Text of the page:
In a piece for Design Observer on "The Enduring Influence of Richard Hollis," Rick Poynor suggests that the graphic and book designer, writer and lecturer "is probably best known for his books Graphic Design: A Concise History (1994) and Swiss Graphic Design (2006)," but I'd imagine that most of us first encountered Hollis's work the day we first picked up a copy of John Berger's Ways of Seeing (see, too, of course, the recent roundup on the television series). The impact of that layout, with the opening lines of text beginning right there on the cover, incorporated as a visual component, and the way that, in turn, as Hollis himself notes, "images behave almost as text" is unforgettable: "This is an attempt to replicate the experience of the television viewer, who looks and listens at the same moment."
Back to Poynor:
In 1981, working at a book production company called Reproduction Drawings, I was given a book to typeset titled The Hollywood Musical, published on behalf of the British Film Institute. In the job bag was a specimen copy of the first book in the same series, Godard: Images, Sounds, Politics (1980) by Colin MacCabe. It was designed by Hollis.
I loved Godard's films, which I was discovering at the time in London's art-house cinemas, and I loved the book. I had enough of a grounding in typography to appreciate all the ways in which the Godard design broke with convention. Like Ways of Seeing, it had unusually large paragraph indents, used even for the first line of a new chapter. Names, titles and quotations were in bold, making the page grittily textured. The text typeface, Times, was offset by chapter titles and folios in American Typewriter Bold (I discussed this aspect of the book in a previous post). That visual disparity seemed very cool to me then, and it still does; the design, like the films, was intellectually serious while referencing the popular visual language of its time. Hollis used variable column widths, giving the pages extra margin space as needed and great visual energy, and he inset notes indicated by stars (not asterisks) into the text. Text and images — such great images! — were integrated with effortless panache. He ran small black and white reference pictures down the inner margins like spooling strips of film.
Late in 2009, Andrea Hyde, blogging for the Walker Art Center, examined the ways Godard's "imaginative typographic title sequences, intertitles, still and animated imagery inspires me as a designer." Besides close readings of the intertitles, the entry offers plenty of eye candy. A year later, when Godard turned 80, Atelier Carvalho Bernau presented its Jean-Luc Typeface "as a birthday gift for everyone," noting that Godard's use of typography is "almost a self-sufficient entity, another character in the movie, another comment." For more weekend gazing, go back to Hollis and explore the work he's done for other film-related books.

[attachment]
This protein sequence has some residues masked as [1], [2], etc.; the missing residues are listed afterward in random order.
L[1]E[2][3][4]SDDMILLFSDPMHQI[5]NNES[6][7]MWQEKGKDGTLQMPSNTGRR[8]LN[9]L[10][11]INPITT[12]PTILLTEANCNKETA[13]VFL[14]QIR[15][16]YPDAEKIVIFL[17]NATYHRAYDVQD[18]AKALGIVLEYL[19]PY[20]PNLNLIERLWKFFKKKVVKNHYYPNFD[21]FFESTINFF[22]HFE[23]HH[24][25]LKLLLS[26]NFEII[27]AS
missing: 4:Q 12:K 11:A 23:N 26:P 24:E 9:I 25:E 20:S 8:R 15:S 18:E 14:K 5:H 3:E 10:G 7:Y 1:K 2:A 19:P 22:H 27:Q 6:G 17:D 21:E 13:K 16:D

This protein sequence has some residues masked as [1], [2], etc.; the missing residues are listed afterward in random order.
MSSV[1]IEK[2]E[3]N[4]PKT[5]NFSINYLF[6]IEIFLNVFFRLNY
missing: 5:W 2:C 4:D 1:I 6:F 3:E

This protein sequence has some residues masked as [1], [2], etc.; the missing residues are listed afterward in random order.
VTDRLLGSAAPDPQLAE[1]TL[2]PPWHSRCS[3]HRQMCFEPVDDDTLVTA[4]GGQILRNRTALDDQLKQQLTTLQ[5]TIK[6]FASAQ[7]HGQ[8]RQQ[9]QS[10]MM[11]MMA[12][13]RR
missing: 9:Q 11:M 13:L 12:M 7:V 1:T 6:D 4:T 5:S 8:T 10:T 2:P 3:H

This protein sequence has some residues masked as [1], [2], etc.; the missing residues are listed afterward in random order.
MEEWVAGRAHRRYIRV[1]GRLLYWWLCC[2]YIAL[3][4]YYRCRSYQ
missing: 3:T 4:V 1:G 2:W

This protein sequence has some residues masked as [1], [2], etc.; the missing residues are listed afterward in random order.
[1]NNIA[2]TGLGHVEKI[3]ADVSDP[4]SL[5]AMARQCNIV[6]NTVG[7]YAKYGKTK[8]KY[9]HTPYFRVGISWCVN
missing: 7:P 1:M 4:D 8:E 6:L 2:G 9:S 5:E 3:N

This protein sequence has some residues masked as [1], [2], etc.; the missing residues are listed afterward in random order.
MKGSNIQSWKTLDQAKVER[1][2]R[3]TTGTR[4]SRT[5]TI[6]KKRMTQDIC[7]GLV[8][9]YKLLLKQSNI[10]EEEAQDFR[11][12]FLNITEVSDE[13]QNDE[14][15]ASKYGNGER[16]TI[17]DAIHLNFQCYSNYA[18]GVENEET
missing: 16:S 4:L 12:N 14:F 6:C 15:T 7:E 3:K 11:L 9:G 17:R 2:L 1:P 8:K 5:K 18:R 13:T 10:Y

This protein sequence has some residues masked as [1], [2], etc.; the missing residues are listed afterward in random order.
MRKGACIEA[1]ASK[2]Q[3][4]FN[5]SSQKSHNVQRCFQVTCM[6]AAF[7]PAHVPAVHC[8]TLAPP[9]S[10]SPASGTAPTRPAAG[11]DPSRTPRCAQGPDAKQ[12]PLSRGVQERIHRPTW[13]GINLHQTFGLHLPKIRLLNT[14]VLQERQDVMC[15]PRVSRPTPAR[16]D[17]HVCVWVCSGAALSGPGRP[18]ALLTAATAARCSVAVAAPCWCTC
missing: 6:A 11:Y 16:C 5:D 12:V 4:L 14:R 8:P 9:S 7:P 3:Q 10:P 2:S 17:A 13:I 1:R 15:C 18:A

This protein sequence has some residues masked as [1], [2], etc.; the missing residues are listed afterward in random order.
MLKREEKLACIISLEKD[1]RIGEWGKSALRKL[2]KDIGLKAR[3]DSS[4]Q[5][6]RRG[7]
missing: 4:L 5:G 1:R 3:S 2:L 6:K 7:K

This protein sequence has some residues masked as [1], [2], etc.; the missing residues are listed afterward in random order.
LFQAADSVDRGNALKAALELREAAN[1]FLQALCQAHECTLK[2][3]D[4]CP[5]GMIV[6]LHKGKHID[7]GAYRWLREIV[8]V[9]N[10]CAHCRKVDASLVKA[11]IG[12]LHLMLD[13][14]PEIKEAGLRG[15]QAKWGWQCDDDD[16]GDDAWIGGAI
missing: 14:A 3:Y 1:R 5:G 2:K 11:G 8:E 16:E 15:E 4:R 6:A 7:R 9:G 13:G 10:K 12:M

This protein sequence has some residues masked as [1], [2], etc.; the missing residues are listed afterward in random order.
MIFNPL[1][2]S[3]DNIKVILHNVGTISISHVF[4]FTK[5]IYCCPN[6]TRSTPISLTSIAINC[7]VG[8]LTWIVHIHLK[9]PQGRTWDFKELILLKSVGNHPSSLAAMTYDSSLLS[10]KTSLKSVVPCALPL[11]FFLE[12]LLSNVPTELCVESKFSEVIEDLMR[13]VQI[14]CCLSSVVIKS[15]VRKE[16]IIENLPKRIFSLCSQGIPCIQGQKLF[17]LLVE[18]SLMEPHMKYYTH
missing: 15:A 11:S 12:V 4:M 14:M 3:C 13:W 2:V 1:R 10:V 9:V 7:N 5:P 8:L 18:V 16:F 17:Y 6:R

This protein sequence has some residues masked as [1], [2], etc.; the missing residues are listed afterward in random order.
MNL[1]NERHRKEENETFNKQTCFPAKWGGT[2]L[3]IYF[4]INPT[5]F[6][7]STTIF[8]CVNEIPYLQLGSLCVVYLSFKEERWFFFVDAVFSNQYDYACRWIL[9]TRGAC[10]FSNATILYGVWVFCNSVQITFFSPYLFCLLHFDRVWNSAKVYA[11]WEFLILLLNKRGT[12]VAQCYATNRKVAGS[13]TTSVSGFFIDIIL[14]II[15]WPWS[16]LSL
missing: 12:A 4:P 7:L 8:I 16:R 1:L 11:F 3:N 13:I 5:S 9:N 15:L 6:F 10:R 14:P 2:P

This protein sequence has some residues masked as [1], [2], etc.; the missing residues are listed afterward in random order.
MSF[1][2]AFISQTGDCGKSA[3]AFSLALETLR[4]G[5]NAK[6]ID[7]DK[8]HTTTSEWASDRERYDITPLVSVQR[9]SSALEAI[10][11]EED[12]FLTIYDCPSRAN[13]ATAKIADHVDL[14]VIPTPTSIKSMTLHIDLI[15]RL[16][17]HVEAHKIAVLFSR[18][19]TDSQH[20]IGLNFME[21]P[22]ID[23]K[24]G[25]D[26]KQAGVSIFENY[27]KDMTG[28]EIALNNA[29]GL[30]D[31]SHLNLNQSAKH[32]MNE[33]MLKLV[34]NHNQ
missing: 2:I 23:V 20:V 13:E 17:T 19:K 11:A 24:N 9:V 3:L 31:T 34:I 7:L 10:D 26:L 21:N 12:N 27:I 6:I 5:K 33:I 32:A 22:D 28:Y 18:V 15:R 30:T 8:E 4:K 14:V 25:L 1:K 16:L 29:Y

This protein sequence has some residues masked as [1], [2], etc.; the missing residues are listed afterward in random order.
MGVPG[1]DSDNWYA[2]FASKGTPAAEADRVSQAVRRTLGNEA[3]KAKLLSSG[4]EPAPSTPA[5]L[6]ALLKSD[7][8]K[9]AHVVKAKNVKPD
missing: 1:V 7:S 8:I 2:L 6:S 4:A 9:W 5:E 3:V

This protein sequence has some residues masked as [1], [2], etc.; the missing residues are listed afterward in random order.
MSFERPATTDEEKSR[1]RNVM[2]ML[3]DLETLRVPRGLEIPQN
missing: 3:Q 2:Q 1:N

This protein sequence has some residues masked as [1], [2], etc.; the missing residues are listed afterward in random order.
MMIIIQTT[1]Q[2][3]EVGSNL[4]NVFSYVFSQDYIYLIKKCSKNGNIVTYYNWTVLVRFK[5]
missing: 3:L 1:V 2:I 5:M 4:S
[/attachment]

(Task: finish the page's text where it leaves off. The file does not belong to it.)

Reading. There's a Jiří Trnka season on at BFI Southbank in London through April 27 celebrating the centenary of his birth, and his work will also soon be screening in Edinburgh, Glasgow and Bristol. Peter Hames notes that "he's been as described in a recent study as one of the foremost Czech artists of the 20th century, in any medium. Like a rather different Czech animator, Jan Svankmajer, Trnka's work transcends any one medium — he was puppet-maker and puppet-master, painter, graphic artist, sculptor, stage and costume designer. It's perhaps this ‘total vision' that gives his work its own unique flavour and sensibility — a sense that his illustrations, with their lyrical use of landscape, have been given life."
Also in Sight & Sound, Tom Dawson talks with Alice Rohrwacher about Corpo celeste and Basia Lewandowska Cummings considers the work of Polish filmmaker Maciej Drygas, who "has found a filmic home amongst the archive (perhaps surprisingly for a man allergic to dust); he's learned to allow its footage to speak for itself. With each film he's moved further away from well-worn documentary formats — talking heads, voiceovers — instead allowing his findings to illustrate for themselves the realities of Polish life under socialism."
"[I]n 1989," writes Chris Wisniewski in Reverse Shot, "Spielberg returned to blockbuster territory with Indiana Jones and the Last Crusade, revisiting familiar characters and a comfortable milieu with a globetrotting adventure-comedy that, though set in the same period as Empire of the Sun, couldn't have been more different from its immediate predecessor. Taken as a diptych, however, Empire and Last Crusade (like other, more chronologically adjacent pairings that include Jurassic Park/Schindler's List and War Horse/Tintin) are arguably reflective of a now commonly acknowledged bifurcation in Spielberg's authorial identity — between artist and entertainer, serious filmmaker and purveyor of mass spectacle. It can be hard to reconcile Spielberg the mature master with Spielberg the Peter Pan."
New York. For Moving Image Source, Tom McCormack explores the work of net.art pioneers JODI and the history behind it. The exhibition JODI: Street Digital is on view at the Museum of the Moving Image through May 20.
Rogério Sganzerla's The Red Light Bandit (1968) has become "one of those classics so beloved that few people still talk about how radical it is," writes Aaron Cutler in the L. It screens tomorrow and Thursday at the Spectacle Theater.
San Francisco. For Movie Morlocks, Kimberly Lindbergs talks with Adelle McElveen, Kim Mitchell Stokes and Annie Wilson, three Bay Area style bloggers who are launching the inaugural San Francisco Fashion Film Festival this weekend at the Roxie.